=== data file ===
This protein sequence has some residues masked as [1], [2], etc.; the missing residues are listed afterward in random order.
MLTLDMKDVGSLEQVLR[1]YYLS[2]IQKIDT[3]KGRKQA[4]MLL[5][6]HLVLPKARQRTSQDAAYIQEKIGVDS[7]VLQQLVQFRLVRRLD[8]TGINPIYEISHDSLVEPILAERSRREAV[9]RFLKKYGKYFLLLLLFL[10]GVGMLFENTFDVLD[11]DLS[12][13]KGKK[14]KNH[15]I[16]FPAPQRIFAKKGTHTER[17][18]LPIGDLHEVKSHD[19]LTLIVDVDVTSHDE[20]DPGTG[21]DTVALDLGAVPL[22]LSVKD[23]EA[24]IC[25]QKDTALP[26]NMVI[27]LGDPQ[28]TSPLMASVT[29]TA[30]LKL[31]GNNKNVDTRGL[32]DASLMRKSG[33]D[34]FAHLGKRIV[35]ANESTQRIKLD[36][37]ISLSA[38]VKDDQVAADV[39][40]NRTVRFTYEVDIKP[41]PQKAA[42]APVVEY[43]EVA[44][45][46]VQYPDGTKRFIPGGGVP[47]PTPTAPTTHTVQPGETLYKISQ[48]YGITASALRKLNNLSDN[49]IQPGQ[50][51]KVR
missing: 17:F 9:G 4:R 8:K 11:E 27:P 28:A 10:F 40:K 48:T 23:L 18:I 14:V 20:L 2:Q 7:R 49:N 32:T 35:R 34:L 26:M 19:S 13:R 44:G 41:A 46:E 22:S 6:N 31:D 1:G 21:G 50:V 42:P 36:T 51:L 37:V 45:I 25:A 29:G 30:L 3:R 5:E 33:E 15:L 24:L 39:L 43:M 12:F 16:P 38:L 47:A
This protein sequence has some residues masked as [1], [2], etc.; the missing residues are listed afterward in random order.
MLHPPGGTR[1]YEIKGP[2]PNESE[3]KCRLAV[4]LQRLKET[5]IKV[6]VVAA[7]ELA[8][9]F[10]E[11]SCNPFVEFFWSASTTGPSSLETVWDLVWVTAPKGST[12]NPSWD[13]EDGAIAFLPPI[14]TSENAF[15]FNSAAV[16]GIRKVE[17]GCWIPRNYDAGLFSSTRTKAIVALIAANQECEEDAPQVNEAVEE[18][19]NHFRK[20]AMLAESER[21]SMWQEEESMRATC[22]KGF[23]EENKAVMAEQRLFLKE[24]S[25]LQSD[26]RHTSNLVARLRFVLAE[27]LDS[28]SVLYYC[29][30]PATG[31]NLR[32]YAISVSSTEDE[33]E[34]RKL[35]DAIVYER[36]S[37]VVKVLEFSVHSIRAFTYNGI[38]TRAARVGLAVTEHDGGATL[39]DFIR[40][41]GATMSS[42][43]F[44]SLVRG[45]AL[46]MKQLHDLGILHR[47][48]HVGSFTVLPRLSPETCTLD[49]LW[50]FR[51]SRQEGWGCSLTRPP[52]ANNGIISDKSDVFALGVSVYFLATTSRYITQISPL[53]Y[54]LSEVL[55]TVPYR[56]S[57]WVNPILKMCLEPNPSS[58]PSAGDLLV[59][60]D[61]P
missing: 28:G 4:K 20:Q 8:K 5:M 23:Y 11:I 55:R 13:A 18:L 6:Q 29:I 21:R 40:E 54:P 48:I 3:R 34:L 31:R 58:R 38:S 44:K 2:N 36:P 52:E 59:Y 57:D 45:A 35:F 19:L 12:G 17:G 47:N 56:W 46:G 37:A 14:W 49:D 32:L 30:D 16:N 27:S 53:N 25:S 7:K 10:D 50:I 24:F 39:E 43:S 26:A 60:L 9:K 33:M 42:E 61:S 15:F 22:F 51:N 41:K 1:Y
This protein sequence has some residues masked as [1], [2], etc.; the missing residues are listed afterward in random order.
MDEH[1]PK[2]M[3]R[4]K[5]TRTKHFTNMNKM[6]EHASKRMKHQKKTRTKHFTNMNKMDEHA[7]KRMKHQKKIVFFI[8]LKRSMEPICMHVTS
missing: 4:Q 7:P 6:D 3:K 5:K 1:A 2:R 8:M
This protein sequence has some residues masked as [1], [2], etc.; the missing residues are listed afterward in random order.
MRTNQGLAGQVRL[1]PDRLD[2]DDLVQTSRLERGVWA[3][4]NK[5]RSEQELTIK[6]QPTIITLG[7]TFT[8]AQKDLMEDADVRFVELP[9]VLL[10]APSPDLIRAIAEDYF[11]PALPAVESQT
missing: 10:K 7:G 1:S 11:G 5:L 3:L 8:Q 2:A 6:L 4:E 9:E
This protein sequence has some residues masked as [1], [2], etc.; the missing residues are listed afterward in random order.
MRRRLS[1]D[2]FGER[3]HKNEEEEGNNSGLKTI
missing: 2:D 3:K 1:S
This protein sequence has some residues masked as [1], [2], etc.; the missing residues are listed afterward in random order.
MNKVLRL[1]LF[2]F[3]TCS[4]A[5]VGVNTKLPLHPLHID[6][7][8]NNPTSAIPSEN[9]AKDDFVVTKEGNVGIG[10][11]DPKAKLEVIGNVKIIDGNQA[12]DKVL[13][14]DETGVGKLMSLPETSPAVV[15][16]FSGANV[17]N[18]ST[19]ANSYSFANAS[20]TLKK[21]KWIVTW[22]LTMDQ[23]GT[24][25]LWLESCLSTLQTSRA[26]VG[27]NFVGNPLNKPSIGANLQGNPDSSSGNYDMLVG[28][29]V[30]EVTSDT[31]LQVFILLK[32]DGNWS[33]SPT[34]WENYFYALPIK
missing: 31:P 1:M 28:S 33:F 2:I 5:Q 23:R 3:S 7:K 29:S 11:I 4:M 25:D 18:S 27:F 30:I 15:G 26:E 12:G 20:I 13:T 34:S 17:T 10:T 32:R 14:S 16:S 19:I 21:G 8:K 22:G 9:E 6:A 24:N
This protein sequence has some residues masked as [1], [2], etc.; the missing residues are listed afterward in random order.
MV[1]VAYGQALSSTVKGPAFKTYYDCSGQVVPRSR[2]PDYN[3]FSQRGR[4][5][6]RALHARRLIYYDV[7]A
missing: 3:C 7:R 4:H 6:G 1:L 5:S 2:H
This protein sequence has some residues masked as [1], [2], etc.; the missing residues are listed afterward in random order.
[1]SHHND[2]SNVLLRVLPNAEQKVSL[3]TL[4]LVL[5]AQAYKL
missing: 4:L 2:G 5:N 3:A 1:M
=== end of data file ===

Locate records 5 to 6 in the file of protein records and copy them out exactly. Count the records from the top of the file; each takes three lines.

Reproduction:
This protein sequence has some residues masked as [1], [2], etc.; the missing residues are listed afterward in random order.
MRRRLS[1]D[2]FGER[3]HKNEEEEGNNSGLKTI
missing: 2:D 3:K 1:S
This protein sequence has some residues masked as [1], [2], etc.; the missing residues are listed afterward in random order.
MNKVLRL[1]LF[2]F[3]TCS[4]A[5]VGVNTKLPLHPLHID[6][7][8]NNPTSAIPSEN[9]AKDDFVVTKEGNVGIG[10][11]DPKAKLEVIGNVKIIDGNQA[12]DKVL[13][14]DETGVGKLMSLPETSPAVV[15][16]FSGANV[17]N[18]ST[19]ANSYSFANAS[20]TLKK[21]KWIVTW[22]LTMDQ[23]GT[24][25]LWLESCLSTLQTSRA[26]VG[27]NFVGNPLNKPSIGANLQGNPDSSSGNYDMLVG[28][29]V[30]EVTSDT[31]LQVFILLK[32]DGNWS[33]SPT[34]WENYFYALPIK
missing: 31:P 1:M 28:S 33:F 2:I 5:Q 23:R 3:S 7:K 29:S 11:I 4:M 25:D 18:S 27:F 30:I 15:G 26:E 12:G 20:I 13:T 34:S 17:T 10:T 32:R 14:S 16:S 19:I 21:G 8:K 22:G 9:E 6:A 24:N